Rev. Joseph Warton

Richard Ryan, in Poetry and Poets: being a Collection of the choicest Anecdotes relative to the Poets of every Age and Nation (1826) 1:33-34.

Dr. Warton was invited, while master of Winchester school, to meet a relative of Pope, who, from her connexion with the family, he was taught to believe could furnish him with much valuable and private information.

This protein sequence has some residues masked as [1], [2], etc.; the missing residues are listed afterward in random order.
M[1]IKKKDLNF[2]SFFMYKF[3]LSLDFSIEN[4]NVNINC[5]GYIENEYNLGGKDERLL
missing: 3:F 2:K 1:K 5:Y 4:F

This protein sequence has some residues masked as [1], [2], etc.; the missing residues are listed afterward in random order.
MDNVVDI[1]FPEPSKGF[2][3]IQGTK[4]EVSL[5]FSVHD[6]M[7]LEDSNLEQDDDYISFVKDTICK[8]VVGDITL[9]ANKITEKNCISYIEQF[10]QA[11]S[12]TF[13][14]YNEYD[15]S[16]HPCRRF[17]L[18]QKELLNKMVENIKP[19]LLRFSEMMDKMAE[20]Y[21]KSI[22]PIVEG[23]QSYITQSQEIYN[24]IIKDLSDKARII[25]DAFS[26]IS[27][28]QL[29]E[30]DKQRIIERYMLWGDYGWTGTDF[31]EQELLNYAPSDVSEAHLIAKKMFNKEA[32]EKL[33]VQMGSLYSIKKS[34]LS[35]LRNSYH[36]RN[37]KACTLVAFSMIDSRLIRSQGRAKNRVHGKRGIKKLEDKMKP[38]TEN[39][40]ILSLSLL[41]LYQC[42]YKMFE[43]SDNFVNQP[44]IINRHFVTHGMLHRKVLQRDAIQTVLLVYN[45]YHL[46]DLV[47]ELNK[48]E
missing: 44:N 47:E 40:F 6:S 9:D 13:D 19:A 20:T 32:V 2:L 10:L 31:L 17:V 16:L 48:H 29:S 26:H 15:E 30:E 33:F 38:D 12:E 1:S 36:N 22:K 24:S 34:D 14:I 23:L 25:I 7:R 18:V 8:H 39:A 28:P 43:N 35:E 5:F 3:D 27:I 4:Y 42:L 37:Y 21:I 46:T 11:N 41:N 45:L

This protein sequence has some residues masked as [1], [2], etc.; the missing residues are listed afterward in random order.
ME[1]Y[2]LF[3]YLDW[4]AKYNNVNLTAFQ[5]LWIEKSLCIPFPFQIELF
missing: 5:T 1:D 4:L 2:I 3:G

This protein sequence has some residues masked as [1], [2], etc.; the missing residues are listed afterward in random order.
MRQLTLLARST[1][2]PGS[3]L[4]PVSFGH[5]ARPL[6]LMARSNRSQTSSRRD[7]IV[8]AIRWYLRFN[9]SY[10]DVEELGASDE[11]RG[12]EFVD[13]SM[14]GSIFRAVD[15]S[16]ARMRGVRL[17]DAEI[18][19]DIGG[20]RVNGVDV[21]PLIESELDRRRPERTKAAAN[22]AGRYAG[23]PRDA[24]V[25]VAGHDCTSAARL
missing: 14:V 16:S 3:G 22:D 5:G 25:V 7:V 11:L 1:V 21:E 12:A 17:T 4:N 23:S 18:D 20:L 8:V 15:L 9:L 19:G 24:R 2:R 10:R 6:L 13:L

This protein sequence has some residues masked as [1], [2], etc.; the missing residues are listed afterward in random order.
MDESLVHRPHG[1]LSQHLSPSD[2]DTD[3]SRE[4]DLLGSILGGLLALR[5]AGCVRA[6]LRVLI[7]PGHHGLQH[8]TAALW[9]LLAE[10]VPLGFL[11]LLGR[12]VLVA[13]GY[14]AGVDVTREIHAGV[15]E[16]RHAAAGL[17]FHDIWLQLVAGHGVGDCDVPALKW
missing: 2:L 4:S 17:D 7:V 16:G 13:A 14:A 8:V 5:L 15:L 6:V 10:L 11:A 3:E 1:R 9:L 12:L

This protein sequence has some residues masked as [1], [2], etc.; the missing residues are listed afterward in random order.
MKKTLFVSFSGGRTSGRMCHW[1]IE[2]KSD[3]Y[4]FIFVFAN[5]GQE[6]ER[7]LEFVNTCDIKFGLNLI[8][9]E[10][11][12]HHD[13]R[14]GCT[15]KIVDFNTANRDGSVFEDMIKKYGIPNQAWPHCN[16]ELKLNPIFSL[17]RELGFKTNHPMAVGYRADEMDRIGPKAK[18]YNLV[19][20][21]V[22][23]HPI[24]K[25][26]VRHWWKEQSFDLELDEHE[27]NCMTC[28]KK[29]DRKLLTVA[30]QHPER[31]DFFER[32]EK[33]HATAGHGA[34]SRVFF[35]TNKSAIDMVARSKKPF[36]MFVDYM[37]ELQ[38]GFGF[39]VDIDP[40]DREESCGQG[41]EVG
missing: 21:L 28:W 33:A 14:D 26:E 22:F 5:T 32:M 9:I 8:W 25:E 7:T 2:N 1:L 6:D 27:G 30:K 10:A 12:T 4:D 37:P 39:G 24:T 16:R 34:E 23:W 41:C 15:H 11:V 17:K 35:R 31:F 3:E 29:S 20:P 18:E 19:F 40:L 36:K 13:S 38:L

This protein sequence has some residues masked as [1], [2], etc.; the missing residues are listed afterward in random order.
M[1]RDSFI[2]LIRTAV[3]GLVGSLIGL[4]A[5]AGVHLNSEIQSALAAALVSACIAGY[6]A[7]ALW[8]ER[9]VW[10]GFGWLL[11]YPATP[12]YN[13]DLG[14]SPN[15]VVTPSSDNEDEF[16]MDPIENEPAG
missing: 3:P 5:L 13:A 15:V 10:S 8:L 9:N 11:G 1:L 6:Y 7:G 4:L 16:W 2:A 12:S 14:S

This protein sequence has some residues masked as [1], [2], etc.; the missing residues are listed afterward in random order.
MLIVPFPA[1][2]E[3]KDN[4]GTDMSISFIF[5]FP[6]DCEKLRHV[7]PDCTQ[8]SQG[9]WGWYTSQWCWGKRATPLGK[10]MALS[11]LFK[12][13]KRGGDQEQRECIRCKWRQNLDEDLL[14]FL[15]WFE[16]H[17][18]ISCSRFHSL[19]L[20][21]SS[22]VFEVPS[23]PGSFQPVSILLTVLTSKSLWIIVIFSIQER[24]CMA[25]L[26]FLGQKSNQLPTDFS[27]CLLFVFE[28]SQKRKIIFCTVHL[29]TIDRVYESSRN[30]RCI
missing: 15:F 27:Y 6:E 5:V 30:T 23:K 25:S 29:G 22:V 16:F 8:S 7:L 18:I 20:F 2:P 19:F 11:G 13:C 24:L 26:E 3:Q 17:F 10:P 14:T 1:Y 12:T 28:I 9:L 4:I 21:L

Incited by all that eagerness which so strongly characterized him, he, on his introduction, sat immediately close to the lady; and, by inquiring her consanguinity to Pope, entered at once on the subject, when the following dialogue took place: "Pray, Sir, did you not write a book about my cousin Pope?" — "Yes, Madam." — "They tell me it was vastly clever. He wrote a great many plays, didn't he?" — "I have heard only of one attempt, Madam." — "Oh, no! I beg your pardon, that was Mr. Shakspeare; I always confound them." This was too much even for the Doctor's gallantry; he replied, "Certainly, Madam!" and with a bow, changed his seat to the opposite side of the room, where he sat, to the amusement of a large party, with such a mingled countenance of archness and chagrin; such a struggle between his taste for the ridiculous, and his natural politeness; as could be pourtrayed but by his speaking and expressive face. The Doctor was at length relieved by the breaking up of the company, when he retired home disappointed, yet amused.